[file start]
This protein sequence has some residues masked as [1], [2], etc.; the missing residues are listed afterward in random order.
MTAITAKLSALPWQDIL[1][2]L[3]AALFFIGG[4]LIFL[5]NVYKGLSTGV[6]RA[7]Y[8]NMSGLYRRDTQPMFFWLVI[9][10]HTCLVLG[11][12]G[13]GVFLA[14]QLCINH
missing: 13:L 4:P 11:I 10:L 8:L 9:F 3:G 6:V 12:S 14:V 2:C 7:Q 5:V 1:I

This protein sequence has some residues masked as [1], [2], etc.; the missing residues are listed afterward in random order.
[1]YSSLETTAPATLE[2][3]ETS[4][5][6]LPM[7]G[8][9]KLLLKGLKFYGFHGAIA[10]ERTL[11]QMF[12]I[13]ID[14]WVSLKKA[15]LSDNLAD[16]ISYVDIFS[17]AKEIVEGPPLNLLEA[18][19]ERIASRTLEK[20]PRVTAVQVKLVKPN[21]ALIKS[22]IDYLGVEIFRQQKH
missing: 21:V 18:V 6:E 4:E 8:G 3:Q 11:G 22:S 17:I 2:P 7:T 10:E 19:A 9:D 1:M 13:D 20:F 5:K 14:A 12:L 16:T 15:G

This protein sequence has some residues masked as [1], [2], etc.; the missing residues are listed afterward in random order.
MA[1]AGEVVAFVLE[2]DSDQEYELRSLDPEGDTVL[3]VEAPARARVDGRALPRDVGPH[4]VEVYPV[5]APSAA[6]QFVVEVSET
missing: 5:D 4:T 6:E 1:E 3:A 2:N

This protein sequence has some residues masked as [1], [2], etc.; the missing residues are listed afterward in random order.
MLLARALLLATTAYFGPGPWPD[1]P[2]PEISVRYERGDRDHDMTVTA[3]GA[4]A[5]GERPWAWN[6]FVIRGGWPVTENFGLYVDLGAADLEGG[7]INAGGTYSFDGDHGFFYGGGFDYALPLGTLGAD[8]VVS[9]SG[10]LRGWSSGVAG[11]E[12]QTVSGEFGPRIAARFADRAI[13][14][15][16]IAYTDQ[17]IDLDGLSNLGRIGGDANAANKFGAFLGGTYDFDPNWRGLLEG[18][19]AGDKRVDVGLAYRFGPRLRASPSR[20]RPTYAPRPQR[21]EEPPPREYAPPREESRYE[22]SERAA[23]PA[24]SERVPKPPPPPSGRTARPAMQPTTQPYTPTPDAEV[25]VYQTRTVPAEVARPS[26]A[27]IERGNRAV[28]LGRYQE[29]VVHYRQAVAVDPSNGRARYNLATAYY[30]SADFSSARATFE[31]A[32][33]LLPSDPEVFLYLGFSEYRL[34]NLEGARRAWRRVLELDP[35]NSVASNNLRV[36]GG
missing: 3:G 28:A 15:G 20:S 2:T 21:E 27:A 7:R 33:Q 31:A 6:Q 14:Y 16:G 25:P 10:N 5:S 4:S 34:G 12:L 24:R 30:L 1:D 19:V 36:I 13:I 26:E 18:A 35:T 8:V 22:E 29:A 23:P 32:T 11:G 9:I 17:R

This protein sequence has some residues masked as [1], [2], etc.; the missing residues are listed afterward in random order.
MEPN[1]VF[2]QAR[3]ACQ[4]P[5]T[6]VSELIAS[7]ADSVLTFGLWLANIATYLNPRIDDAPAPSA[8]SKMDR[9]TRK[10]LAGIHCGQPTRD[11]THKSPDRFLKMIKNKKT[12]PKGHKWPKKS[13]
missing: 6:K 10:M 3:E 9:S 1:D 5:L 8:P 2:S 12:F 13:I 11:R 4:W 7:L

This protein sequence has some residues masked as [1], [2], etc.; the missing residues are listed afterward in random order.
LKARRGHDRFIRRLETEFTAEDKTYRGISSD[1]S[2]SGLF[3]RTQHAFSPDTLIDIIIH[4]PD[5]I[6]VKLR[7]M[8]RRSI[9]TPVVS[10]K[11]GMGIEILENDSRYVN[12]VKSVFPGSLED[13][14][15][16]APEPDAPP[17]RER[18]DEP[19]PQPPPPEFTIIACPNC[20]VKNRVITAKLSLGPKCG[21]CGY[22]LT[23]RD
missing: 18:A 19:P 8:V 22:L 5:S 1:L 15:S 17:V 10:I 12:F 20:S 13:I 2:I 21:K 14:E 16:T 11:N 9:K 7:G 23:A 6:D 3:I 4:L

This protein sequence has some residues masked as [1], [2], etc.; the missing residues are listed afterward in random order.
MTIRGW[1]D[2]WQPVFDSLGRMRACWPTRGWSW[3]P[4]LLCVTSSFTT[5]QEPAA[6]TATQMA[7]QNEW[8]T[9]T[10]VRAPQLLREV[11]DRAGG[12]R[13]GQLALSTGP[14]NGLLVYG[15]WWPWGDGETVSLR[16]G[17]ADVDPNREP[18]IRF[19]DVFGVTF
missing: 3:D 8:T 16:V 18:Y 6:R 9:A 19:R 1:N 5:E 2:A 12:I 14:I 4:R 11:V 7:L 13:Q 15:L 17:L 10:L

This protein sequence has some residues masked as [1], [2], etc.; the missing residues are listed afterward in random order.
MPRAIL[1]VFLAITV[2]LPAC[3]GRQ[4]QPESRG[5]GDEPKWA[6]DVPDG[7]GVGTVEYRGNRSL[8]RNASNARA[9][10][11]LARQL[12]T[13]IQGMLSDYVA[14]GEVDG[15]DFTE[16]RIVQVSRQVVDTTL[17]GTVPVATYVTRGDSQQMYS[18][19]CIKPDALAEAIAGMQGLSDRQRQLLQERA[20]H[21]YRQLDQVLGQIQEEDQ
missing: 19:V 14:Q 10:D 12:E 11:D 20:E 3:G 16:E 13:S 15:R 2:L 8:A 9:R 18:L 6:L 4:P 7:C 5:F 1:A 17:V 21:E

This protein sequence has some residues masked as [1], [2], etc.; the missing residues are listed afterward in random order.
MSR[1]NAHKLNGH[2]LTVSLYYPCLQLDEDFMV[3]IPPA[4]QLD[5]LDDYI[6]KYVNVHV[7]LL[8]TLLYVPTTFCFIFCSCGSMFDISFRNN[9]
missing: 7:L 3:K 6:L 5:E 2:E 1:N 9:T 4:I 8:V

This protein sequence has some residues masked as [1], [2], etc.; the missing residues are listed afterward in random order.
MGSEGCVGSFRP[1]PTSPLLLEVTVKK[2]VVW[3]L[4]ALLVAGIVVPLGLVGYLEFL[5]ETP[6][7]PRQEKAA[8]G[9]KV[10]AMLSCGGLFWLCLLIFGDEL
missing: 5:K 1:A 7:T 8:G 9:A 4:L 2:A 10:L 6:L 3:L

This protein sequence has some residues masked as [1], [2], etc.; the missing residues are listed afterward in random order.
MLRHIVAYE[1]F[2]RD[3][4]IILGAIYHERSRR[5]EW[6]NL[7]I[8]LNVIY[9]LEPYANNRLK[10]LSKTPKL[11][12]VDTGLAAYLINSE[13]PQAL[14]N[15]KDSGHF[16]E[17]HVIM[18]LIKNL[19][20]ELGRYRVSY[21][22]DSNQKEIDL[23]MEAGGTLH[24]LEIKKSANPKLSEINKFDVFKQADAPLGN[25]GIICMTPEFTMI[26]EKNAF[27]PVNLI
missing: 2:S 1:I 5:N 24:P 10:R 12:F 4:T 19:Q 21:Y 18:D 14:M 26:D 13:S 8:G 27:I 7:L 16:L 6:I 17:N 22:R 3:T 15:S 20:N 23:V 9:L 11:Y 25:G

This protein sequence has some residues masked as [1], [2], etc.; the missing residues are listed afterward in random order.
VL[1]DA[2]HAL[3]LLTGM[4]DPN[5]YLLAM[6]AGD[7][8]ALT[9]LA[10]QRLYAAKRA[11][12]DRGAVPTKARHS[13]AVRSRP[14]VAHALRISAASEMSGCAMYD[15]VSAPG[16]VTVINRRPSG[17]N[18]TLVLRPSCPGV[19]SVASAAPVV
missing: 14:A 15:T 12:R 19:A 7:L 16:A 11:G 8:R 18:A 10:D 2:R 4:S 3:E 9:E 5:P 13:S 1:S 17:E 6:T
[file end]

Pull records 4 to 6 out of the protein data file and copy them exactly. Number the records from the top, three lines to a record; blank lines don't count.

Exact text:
This protein sequence has some residues masked as [1], [2], etc.; the missing residues are listed afterward in random order.
MLLARALLLATTAYFGPGPWPD[1]P[2]PEISVRYERGDRDHDMTVTA[3]GA[4]A[5]GERPWAWN[6]FVIRGGWPVTENFGLYVDLGAADLEGG[7]INAGGTYSFDGDHGFFYGGGFDYALPLGTLGAD[8]VVS[9]SG[10]LRGWSSGVAG[11]E[12]QTVSGEFGPRIAARFADRAI[13][14][15][16]IAYTDQ[17]IDLDGLSNLGRIGGDANAANKFGAFLGGTYDFDPNWRGLLEG[18][19]AGDKRVDVGLAYRFGPRLRASPSR[20]RPTYAPRPQR[21]EEPPPREYAPPREESRYE[22]SERAA[23]PA[24]SERVPKPPPPPSGRTARPAMQPTTQPYTPTPDAEV[25]VYQTRTVPAEVARPS[26]A[27]IERGNRAV[28]LGRYQE[29]VVHYRQAVAVDPSNGRARYNLATAYY[30]SADFSSARATFE[31]A[32][33]LLPSDPEVFLYLGFSEYRL[34]NLEGARRAWRRVLELDP[35]NSVASNNLRV[36]GG
missing: 3:G 28:A 15:G 20:S 2:T 21:E 27:A 7:R 33:Q 31:A 6:Q 14:Y 16:G 25:P 10:N 5:S 4:S 34:G 12:L 24:R 30:L 1:D 19:V 36:I 13:I 26:E 18:A 35:T 8:V 22:E 29:A 23:P 32:T 11:G 9:I 17:R

This protein sequence has some residues masked as [1], [2], etc.; the missing residues are listed afterward in random order.
MEPN[1]VF[2]QAR[3]ACQ[4]P[5]T[6]VSELIAS[7]ADSVLTFGLWLANIATYLNPRIDDAPAPSA[8]SKMDR[9]TRK[10]LAGIHCGQPTRD[11]THKSPDRFLKMIKNKKT[12]PKGHKWPKKS[13]
missing: 6:K 10:M 3:E 9:S 1:D 5:L 8:P 2:S 12:F 13:I 11:R 4:W 7:L

This protein sequence has some residues masked as [1], [2], etc.; the missing residues are listed afterward in random order.
LKARRGHDRFIRRLETEFTAEDKTYRGISSD[1]S[2]SGLF[3]RTQHAFSPDTLIDIIIH[4]PD[5]I[6]VKLR[7]M[8]RRSI[9]TPVVS[10]K[11]GMGIEILENDSRYVN[12]VKSVFPGSLED[13][14][15][16]APEPDAPP[17]RER[18]DEP[19]PQPPPPEFTIIACPNC[20]VKNRVITAKLSLGPKCG[21]CGY[22]LT[23]RD
missing: 18:A 19:P 8:V 22:L 5:S 1:L 15:S 17:V 10:I 12:F 20:S 13:I 2:I 21:K 14:E 16:T 11:N 9:K 7:G 23:A 6:D 3:I 4:L